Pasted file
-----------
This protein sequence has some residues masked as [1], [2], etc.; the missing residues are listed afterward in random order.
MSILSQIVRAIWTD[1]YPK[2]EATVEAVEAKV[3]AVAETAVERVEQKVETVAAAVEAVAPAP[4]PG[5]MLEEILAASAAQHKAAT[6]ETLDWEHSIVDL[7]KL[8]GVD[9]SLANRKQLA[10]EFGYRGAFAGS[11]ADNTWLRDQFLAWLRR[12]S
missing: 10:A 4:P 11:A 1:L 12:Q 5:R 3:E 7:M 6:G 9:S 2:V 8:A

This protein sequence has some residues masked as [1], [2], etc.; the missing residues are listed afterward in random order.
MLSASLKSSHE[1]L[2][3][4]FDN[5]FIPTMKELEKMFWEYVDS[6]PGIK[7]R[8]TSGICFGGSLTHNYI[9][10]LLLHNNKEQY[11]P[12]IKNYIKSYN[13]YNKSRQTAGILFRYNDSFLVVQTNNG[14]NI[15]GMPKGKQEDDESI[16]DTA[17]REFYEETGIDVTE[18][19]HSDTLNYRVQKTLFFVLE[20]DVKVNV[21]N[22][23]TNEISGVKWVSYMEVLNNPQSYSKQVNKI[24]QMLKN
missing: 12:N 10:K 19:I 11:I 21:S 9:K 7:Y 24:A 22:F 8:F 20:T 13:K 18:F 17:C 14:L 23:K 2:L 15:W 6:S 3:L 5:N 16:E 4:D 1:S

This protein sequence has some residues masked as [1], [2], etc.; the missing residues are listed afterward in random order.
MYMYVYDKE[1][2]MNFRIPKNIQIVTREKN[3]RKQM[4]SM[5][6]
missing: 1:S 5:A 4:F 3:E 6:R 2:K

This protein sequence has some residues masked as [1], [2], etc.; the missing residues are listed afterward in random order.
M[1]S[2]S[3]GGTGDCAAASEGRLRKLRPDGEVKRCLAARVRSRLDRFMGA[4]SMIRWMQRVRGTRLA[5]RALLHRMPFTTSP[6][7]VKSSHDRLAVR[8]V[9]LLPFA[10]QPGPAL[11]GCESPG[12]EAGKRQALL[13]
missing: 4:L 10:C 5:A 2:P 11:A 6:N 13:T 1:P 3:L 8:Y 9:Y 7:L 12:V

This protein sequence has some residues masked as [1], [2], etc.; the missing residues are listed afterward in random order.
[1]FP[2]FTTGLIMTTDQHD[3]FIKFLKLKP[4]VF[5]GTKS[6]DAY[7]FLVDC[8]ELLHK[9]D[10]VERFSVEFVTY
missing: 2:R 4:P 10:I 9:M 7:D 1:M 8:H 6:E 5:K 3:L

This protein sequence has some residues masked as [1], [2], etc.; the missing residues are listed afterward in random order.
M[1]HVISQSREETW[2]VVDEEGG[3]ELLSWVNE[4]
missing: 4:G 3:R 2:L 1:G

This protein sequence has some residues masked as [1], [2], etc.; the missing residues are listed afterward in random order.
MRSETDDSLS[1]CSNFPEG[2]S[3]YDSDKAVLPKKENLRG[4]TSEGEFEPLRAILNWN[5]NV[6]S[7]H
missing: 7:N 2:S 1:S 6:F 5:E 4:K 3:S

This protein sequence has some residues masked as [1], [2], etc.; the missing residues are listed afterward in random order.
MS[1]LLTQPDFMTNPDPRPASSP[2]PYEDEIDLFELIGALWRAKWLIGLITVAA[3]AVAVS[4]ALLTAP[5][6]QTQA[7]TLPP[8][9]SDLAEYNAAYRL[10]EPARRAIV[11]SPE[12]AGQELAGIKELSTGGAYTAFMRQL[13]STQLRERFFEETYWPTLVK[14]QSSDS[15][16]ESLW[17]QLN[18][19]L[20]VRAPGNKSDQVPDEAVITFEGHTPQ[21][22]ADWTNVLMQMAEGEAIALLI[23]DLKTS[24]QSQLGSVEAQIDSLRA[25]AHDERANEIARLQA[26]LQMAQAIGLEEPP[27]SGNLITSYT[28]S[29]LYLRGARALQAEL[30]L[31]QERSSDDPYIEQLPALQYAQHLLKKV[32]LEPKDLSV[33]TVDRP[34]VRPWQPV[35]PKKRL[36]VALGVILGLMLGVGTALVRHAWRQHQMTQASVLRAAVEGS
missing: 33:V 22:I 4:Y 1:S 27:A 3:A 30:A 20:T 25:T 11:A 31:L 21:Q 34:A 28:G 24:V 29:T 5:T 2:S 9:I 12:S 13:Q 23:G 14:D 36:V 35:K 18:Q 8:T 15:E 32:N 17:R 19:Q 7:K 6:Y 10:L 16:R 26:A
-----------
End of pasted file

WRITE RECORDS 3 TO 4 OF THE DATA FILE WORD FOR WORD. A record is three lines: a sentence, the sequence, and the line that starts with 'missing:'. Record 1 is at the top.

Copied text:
This protein sequence has some residues masked as [1], [2], etc.; the missing residues are listed afterward in random order.
MYMYVYDKE[1][2]MNFRIPKNIQIVTREKN[3]RKQM[4]SM[5][6]
missing: 1:S 5:A 4:F 3:E 6:R 2:K

This protein sequence has some residues masked as [1], [2], etc.; the missing residues are listed afterward in random order.
M[1]S[2]S[3]GGTGDCAAASEGRLRKLRPDGEVKRCLAARVRSRLDRFMGA[4]SMIRWMQRVRGTRLA[5]RALLHRMPFTTSP[6][7]VKSSHDRLAVR[8]V[9]LLPFA[10]QPGPAL[11]GCESPG[12]EAGKRQALL[13]
missing: 4:L 10:C 5:A 2:P 11:A 6:N 13:T 1:P 3:L 8:Y 9:Y 7:L 12:V